The Reason White Truffles Are More Expensive Than Black Truffles

Truffles are prized around the world. The fungi referred to as "the diamond of the kitchen" by Jean Anthelme Brillat-Savarin in his 1825 book "The Physiology of Taste" has an earthy taste, a one-of-a-kind aroma and are considered a gourmet specialty item due to their high price.

When you think of truffles, you may think of the pigs that were used to find them deep in the forest. Today, truffle hunters use specially trained dogs to find truffles after discovering that canines were less likely to eat their treasure — and their profits. According to the American Kennel Club, there's even an annual truffle hunting competition for those unique fungi-finding canines.

The most popular truffle used in home kitchens is the black truffle. While not inexpensive, they are not nearly as costly as the rarer white truffle. To give you an idea of the price difference between the two, black truffles can be purchased for around $50 to $100 per ounce (per, but white truffles can go for exorbitant prices. Three white truffles sold at an auction in 2017 went for over $87,000.

But why?

Why so expensive?

There are a couple of explanations for the high cost of white truffles. While black truffles are prevalent in Australia, China, some European countries, and a handful of states in the U.S., white truffles are not as common. They can only be found in two places — Serbia and Italy (via South China Morning Post).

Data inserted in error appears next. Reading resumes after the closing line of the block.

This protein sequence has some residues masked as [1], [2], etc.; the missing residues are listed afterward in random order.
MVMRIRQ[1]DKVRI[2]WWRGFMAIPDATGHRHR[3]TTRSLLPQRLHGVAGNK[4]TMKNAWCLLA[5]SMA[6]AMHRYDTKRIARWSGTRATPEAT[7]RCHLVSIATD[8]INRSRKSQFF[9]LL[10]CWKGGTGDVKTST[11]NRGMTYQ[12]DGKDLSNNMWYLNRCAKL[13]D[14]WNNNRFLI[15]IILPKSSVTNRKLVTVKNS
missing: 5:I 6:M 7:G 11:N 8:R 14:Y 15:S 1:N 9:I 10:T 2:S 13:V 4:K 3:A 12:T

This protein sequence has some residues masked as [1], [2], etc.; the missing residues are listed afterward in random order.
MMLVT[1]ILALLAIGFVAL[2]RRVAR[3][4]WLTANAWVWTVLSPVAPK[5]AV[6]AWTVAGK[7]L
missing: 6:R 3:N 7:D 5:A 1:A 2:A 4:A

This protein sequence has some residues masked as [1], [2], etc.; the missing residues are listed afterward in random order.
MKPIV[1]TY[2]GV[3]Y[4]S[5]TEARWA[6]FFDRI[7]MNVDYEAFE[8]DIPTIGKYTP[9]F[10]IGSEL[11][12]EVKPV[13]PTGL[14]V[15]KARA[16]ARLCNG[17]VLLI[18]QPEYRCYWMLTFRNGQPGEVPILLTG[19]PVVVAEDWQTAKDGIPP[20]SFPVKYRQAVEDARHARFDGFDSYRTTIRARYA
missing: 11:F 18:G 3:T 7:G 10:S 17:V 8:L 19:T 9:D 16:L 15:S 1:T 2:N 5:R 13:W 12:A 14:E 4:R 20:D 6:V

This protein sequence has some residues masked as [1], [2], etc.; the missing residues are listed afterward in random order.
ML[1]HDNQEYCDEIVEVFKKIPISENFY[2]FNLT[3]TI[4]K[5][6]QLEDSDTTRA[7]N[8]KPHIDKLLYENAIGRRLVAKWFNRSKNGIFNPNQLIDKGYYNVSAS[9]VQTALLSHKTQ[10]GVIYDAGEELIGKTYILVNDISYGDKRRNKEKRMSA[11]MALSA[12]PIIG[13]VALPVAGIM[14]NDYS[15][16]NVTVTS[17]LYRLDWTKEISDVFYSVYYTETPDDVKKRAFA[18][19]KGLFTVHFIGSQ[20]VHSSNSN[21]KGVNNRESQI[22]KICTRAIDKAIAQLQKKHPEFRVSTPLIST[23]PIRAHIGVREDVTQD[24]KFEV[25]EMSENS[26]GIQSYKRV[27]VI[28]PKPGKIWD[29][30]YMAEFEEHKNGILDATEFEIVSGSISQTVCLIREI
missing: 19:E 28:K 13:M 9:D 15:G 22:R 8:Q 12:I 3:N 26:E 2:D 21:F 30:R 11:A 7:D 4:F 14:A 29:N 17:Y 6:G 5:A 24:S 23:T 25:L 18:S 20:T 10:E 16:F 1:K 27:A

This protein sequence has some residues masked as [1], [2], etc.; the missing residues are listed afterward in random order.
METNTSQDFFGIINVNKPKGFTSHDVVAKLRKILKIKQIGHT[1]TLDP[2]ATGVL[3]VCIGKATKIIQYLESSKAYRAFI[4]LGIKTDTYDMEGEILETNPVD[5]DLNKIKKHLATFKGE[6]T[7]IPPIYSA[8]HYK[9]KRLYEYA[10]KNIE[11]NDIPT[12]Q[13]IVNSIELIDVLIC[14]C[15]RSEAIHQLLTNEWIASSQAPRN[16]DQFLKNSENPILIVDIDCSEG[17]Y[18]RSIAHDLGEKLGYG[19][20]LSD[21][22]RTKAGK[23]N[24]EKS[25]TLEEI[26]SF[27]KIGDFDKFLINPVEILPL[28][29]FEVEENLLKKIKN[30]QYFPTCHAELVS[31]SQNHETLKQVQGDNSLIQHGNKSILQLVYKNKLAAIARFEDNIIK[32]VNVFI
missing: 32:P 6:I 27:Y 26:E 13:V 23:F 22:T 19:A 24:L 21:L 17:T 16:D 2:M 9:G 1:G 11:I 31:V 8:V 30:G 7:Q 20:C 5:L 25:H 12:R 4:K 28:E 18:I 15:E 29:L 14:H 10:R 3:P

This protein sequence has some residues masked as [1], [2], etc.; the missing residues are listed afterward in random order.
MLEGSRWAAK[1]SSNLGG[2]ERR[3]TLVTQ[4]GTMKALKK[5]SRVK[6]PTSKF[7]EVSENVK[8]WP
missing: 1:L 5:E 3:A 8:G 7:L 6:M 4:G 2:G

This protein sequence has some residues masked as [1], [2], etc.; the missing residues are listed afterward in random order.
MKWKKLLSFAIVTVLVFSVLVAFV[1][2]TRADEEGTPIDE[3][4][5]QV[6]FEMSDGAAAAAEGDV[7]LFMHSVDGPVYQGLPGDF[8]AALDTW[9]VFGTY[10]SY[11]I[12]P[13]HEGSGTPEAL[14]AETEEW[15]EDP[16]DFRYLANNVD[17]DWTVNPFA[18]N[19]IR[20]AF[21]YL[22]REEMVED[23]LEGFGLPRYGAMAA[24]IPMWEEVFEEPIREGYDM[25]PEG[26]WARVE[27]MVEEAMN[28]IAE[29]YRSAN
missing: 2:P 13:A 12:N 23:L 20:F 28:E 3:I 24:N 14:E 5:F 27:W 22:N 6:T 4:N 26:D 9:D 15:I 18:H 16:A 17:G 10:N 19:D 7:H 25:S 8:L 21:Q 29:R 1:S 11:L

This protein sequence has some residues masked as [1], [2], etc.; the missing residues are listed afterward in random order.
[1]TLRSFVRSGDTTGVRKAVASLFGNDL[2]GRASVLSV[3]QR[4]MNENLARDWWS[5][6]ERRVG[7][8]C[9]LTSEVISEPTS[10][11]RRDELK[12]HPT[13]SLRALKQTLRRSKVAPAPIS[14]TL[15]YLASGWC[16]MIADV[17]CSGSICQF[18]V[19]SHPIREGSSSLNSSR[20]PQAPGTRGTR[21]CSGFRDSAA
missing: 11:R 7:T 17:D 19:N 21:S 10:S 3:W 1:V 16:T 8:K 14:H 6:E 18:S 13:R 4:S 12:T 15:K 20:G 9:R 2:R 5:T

According to the article, while black truffles have successfully been grown outside their natural environments, white truffles cannot be cultivated, leaving their very existence in the fickle hands of Mother Nature.

Forbes expands on this line of thinking, explaining that the high price of white truffles is due to their structure lacking a way to protect them from the elements. The outer shell of a white truffle is fragile and can be easily destroyed by harsh weather conditions or a rain shortage. Those weather conditions also affect the soil quality, which in turn affects the truffles.

Truffles in the kitchen

Enjoying truffles at home doesn't need to be expensive. This recipe for Wild Mushroom Risotto With Black Truffle Oil uses a variety of reasonably priced mushrooms such as porcinis and shiitakes but is finished with black truffle oil to impart the flavor and scent of truffles without the expense.

It's essential to read the label when shopping for truffle oil. Because truffles are relatively rare, many truffle oils contain artificial ingredients that mimic the unique scent to keep the price affordable. Product descriptions may refer to the oils having the essence or aroma of truffles but contain no actual truffles (per The New York Times).

If you decide to splurge on some truffles, add them to the recipe as a finishing touch before bringing the dish to the table. The heat of cooking can take away the potent and unforgettable aroma that has made truffles famous for centuries.